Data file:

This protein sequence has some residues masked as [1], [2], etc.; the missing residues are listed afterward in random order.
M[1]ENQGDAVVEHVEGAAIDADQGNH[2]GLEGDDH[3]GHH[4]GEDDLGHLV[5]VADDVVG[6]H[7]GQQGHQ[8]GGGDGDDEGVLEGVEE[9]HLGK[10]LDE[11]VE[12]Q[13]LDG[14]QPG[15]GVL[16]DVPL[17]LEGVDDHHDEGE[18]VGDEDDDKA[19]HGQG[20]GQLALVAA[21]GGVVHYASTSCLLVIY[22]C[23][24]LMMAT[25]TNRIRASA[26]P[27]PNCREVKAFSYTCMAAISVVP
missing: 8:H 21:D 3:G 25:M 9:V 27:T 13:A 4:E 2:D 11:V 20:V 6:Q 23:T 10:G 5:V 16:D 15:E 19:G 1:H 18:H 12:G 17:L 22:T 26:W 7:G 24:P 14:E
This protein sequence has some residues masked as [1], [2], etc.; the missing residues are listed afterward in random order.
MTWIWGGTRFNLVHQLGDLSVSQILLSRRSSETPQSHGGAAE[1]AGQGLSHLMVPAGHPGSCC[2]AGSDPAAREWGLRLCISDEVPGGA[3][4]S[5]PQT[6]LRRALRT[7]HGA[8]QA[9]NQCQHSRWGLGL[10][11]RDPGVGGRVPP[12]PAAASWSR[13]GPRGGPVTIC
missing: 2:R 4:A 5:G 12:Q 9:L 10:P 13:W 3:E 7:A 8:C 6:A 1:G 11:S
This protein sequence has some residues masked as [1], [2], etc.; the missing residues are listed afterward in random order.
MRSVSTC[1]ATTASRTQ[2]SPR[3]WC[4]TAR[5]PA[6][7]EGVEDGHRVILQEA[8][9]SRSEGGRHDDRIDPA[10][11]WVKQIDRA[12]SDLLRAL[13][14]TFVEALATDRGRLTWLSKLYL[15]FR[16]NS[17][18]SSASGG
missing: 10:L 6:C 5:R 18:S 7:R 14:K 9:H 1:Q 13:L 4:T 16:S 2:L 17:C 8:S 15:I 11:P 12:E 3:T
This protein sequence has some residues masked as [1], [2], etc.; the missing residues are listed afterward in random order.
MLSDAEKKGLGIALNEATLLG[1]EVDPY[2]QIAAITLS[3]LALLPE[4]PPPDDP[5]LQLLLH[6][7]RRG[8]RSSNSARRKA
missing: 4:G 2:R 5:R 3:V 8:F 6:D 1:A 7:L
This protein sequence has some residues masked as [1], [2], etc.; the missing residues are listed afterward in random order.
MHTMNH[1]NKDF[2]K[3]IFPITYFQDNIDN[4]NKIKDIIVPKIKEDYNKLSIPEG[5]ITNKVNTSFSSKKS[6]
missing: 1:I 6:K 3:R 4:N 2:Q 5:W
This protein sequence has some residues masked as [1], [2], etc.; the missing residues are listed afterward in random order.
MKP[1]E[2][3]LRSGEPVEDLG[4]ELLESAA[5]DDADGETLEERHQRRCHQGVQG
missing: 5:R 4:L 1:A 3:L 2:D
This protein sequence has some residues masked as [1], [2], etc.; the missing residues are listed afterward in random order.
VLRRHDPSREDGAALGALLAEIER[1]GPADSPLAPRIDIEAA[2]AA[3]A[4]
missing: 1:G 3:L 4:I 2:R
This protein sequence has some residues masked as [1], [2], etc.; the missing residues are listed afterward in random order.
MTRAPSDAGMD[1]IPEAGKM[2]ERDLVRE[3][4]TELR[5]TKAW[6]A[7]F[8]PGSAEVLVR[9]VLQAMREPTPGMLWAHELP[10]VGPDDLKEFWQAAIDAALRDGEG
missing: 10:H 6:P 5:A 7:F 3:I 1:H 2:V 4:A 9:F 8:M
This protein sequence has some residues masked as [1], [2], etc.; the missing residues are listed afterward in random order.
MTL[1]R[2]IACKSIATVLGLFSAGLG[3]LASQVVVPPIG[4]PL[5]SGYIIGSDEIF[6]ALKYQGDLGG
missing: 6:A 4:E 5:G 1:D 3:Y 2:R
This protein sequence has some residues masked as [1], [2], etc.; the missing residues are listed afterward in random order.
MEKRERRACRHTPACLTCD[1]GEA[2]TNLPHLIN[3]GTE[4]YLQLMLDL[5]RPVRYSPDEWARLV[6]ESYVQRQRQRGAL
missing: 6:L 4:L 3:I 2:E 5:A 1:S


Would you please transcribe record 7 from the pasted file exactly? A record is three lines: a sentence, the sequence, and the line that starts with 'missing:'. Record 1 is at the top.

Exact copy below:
This protein sequence has some residues masked as [1], [2], etc.; the missing residues are listed afterward in random order.
VLRRHDPSREDGAALGALLAEIER[1]GPADSPLAPRIDIEAA[2]AA[3]A[4]
missing: 1:G 3:L 4:I 2:R